In January 2013, the band announced that they had completed recording a new 12-track studio album entitled The Journey. "The Journey" was released in the United States on April 30, 2013.
On 30 July 2013, the band performed in Montreal, Canada, at "Petit Campus".
On 9 November 2013, Mike Peters departed Big Country. The band continue as a four-piece, sharing vocals, which they have all performed in the past. The band attributed Peters' departure to his inability to commit fully to Big Country, much of his time being devoted to the Alarm and solo projects.
- Note: Big Country were inactive from 2002 until 2007 and again from 2008 to 2010.
- "Tour Dates". Alice Cooper eChive. Retrieved 2012-08-13.
- TWAS 67: Comsat Angels, Big Country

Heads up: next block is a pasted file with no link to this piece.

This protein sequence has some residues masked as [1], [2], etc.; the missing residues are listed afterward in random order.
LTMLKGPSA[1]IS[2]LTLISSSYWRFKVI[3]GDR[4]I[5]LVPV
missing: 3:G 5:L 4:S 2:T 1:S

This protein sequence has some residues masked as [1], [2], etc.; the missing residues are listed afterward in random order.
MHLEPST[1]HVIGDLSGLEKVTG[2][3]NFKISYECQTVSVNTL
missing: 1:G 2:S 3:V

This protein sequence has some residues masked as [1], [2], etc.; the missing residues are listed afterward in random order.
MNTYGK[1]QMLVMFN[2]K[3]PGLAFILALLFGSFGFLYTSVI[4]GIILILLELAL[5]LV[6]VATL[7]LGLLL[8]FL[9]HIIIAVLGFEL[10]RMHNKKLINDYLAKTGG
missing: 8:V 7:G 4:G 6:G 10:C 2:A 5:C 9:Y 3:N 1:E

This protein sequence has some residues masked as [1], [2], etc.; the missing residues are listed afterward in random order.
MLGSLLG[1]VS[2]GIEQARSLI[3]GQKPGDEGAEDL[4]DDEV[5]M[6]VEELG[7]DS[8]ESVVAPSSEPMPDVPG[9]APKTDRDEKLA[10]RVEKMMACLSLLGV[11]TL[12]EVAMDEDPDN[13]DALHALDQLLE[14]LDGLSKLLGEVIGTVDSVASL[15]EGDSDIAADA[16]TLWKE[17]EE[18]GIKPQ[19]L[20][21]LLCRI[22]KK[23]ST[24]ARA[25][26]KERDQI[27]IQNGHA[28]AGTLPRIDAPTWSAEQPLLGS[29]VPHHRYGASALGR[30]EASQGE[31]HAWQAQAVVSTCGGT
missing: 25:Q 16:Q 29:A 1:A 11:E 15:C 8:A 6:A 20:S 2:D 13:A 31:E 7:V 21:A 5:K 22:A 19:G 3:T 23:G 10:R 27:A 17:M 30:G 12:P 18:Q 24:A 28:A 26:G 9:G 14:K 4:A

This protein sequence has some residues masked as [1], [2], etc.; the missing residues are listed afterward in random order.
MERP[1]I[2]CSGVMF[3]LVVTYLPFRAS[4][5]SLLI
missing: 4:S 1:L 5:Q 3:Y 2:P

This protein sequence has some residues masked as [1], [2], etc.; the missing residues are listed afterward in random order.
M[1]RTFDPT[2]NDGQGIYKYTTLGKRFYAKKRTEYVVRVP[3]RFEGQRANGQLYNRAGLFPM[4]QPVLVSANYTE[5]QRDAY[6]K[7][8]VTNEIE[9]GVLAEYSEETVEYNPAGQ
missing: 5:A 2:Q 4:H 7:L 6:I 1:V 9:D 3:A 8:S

- Allmusic.com - Steeltown
- Allmusic.com - The Seer
- Allmusic.com - Peace in Our Time
- Allmusic.com - Peace in Our Time chart placement
- Fan Site - 1989 Tour Dates
- Star Bulletin.com - Stuart Adamson suicide
- Nme.com - Big Country
- "Official Big Country Website". Bigcountry.co.uk. Archived from the original on 19 July 2011. Retrieved 2011-07-04.
- "Where Rock Lives on DAB Digital Radio, Sky 0110, Virgin Media 924 and Freesat 730". Planet Rock. Retrieved 2011-07-04.
- "Official Big Country Website". Bigcountry.co.uk. Retrieved 2011-07-04.